What is Happiness?

Sydney Harned

period 7


“Happiness” is a concept that many people are familiar with. We are constantly seeking happiness in our day-to-day lives; it seems as though every action relates back to our desire to be happy. Some seek happiness by doing good or helping people, while others seek happiness through short-term pleasure, such as shopping, taking a bubble bath or eating chocolate cake.  Happiness may be found in the laughter of a child, or the comfort of being surrounded by family. People find happiness in different places, although ultimately everyone is trying to achieve the same feeling of true contentment. What is happiness? Many people have different definitions and ideas of happiness; it has been defined and redefined for centuries. Two of the most notable concepts regarding happiness were written by John Stuart Mill, in relation to his study of Utilitarianism, and Aristotle, in Nicomachean Ethics. Although the ideas of John Stuart Mill and Aristotle regarding happiness have many evident similarities and differences, both works are widely accepted and debated; neither work, however, can truly define the meaning of pure happiness.  

            Nicomachean Ethics is Aristotle’s best known work relating to the topic of ethics. The basis of Aristotle’s Nichomachean Ethics is that “every kind of inquiry… seems to aim at some good (Aristotle 1).” Every action performed by humans ultimately relates back to the final end we are working towards, “the Good.” But what is the Good? Aristotle argues that, although everyone can agree that the final good is happiness, people cannot agree on what happiness constitutes. Most people tend to confuse happiness with pleasure; he believes this to be the reason that many men “aim at nothing higher than the life of enjoyment” (Aristotle 4). Aristotle does not believe that pleasure is the good we are seeking; if it were, we would be equated with animals. So, if pleasure is not the Good, what is? We consider someone “good” when they perform their function well. A chef who prepares appetizing meals is a “good” chef. An artist who produces appealing works of art is a “good” artist. A soccer player who scores lots of goals is a “good” athlete. Therefore, the Good is the ability to perform our function; the ability to fulfill our function is, according to Aristotle, true happiness, the final end, and the deciding factor that separates us from animals.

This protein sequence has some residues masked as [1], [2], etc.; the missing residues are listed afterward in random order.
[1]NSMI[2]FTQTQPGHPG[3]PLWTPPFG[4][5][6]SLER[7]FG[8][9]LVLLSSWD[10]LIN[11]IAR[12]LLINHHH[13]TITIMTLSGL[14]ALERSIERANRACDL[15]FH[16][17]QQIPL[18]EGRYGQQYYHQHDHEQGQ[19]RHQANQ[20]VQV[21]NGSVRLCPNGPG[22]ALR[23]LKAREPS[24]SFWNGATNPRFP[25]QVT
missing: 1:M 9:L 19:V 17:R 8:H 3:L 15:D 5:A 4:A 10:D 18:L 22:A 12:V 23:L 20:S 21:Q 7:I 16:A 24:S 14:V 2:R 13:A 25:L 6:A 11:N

John Stuart Mill has been referred to as one of the most influential English-speaking philosophers of the nineteenth century. His work Utilitarianism was based off the theory developed by Jeremy Bentham, which focuses on the idea that actions are right if they benefit the majority. In “Utilitarianism,” John Stuart Mill states that “happiness is intended pleasure and the absence of pain” (Mill 1), while unhappiness is “pain, and the privation of pleasure” (Mill 1). Mill believes that actions are right if they promote happiness, while actions are wrong if they produce the reverse of happiness; he calls this the “Greatest Happiness Principle.” Additionally, if one is faced with multiple choices, the action that results in the most pleasure is considered by utilitarians the correct choice. Mill believes that there are different degrees of pleasure, but pleasures rooted in our “higher faculties” are held to a higher standard than simpler pleasures. A “higher pleasure” can be defined as a pleasure that the majority would choose over a different pleasure, even if it is accompanied by some amount of displeasure. When given a choice, humans will choose pleasures that appeal to their higher faculties; Mill claims that “it is better to be a human being dissatisfied than a pig satisfied” (Mill 3). According to Mill, the possession of “noble character” will cause the individual to experience less happiness; however, this noble character will benefit society as a whole. Therefore, even if noble character is not desirable for the individual, it is desirable for the greater good by a Utilitarian principle. John Stuart Mill believes that happiness is something that promotes pleasure, especially when it is rooted in our higher faculties.